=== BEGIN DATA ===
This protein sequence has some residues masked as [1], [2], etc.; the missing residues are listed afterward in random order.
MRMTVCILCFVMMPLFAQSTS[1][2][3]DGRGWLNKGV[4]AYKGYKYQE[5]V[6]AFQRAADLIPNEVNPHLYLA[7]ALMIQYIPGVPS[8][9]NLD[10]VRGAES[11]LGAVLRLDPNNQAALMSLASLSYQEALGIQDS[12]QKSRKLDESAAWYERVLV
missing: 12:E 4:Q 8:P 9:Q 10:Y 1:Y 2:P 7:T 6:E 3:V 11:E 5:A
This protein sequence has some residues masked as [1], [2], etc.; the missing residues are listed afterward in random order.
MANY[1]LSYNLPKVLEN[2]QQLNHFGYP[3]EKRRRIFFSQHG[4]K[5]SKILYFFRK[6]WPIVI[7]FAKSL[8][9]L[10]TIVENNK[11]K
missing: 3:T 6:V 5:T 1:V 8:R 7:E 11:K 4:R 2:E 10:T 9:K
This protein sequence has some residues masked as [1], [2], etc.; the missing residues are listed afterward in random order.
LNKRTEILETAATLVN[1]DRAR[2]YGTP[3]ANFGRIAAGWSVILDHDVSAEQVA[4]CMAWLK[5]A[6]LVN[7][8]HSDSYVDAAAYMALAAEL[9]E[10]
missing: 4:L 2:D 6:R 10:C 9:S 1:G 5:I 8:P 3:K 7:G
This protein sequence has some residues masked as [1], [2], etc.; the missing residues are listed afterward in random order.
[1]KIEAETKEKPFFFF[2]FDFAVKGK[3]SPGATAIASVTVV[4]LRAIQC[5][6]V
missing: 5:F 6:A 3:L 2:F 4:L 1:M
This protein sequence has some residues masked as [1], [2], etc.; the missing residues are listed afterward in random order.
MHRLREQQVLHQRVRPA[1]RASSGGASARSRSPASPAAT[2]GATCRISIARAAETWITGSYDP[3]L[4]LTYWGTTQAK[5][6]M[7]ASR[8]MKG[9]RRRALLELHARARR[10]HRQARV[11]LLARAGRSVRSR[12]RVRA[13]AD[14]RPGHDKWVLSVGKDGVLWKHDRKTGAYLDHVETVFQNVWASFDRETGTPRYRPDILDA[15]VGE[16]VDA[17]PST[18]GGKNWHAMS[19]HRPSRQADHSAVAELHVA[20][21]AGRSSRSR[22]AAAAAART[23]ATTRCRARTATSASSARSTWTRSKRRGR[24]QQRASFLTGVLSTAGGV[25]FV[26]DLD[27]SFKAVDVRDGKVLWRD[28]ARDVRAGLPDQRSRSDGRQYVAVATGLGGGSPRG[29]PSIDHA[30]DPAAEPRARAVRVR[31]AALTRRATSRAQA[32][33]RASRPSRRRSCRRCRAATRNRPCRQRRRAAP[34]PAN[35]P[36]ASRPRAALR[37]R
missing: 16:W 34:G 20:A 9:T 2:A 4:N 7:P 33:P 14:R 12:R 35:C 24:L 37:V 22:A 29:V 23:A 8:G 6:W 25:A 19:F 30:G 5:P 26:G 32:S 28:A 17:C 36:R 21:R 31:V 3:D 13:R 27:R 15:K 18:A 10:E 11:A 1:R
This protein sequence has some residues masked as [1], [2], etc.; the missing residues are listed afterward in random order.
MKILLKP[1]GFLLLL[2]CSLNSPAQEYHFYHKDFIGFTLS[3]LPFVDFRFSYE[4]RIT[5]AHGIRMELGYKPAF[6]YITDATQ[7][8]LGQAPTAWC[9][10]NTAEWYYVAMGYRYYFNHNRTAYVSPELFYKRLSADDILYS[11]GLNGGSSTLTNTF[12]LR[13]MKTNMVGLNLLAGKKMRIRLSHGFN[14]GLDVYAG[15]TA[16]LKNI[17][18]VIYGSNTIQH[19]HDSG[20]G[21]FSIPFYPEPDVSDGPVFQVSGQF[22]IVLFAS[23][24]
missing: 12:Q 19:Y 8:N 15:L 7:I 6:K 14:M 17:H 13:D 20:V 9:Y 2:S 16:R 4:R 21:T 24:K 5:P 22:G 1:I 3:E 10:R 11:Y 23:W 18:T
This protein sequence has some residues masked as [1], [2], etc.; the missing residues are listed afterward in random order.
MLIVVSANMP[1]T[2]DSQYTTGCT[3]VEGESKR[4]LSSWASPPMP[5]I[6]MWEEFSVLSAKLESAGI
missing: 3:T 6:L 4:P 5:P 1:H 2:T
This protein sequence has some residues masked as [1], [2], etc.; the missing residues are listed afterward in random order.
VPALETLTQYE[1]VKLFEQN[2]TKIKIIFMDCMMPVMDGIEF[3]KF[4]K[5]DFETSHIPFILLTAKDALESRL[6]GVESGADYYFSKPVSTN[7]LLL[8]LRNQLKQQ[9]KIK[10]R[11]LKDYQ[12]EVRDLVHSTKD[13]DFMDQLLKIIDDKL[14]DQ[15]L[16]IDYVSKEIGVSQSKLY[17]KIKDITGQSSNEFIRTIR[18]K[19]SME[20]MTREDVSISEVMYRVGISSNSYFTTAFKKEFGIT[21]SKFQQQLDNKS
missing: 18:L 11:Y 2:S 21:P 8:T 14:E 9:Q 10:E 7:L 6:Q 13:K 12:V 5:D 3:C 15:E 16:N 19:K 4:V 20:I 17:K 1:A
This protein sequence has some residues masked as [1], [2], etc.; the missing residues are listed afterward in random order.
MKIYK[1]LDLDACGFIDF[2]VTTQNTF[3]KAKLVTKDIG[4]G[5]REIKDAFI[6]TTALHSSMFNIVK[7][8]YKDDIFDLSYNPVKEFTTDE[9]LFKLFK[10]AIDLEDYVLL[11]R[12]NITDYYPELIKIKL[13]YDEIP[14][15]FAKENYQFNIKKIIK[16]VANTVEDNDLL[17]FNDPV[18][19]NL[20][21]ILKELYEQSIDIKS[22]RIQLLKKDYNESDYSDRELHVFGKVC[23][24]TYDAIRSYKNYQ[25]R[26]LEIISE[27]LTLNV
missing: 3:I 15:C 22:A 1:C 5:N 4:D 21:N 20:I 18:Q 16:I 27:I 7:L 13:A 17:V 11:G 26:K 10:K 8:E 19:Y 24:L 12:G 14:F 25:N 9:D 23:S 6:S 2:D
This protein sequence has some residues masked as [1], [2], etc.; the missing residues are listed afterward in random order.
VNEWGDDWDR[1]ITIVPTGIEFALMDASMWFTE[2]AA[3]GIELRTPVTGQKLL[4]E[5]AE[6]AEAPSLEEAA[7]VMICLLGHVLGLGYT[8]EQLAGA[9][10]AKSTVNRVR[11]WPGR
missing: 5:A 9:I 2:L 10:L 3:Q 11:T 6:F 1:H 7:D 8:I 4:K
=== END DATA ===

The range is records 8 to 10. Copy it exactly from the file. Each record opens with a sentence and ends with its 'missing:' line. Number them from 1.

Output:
This protein sequence has some residues masked as [1], [2], etc.; the missing residues are listed afterward in random order.
VPALETLTQYE[1]VKLFEQN[2]TKIKIIFMDCMMPVMDGIEF[3]KF[4]K[5]DFETSHIPFILLTAKDALESRL[6]GVESGADYYFSKPVSTN[7]LLL[8]LRNQLKQQ[9]KIK[10]R[11]LKDYQ[12]EVRDLVHSTKD[13]DFMDQLLKIIDDKL[14]DQ[15]L[16]IDYVSKEIGVSQSKLY[17]KIKDITGQSSNEFIRTIR[18]K[19]SME[20]MTREDVSISEVMYRVGISSNSYFTTAFKKEFGIT[21]SKFQQQLDNKS
missing: 18:L 11:Y 2:S 21:P 8:T 14:E 9:Q 10:E 7:L 6:Q 13:K 12:V 5:D 3:C 15:E 16:N 19:K 4:V 20:I 17:K 1:A
This protein sequence has some residues masked as [1], [2], etc.; the missing residues are listed afterward in random order.
MKIYK[1]LDLDACGFIDF[2]VTTQNTF[3]KAKLVTKDIG[4]G[5]REIKDAFI[6]TTALHSSMFNIVK[7][8]YKDDIFDLSYNPVKEFTTDE[9]LFKLFK[10]AIDLEDYVLL[11]R[12]NITDYYPELIKIKL[13]YDEIP[14][15]FAKENYQFNIKKIIK[16]VANTVEDNDLL[17]FNDPV[18][19]NL[20][21]ILKELYEQSIDIKS[22]RIQLLKKDYNESDYSDRELHVFGKVC[23][24]TYDAIRSYKNYQ[25]R[26]LEIISE[27]LTLNV
missing: 3:I 15:C 22:A 1:C 5:N 4:D 21:N 20:I 18:Q 16:I 27:I 7:L 13:A 17:V 11:G 26:K 10:K 8:E 19:Y 24:L 12:G 14:F 25:N 9:D 23:S 6:S 2:D
This protein sequence has some residues masked as [1], [2], etc.; the missing residues are listed afterward in random order.
VNEWGDDWDR[1]ITIVPTGIEFALMDASMWFTE[2]AA[3]GIELRTPVTGQKLL[4]E[5]AE[6]AEAPSLEEAA[7]VMICLLGHVLGLGYT[8]EQLAGA[9][10]AKSTVNRVR[11]WPGR
missing: 5:A 9:I 2:L 10:L 3:Q 11:T 6:F 1:H 7:D 8:I 4:K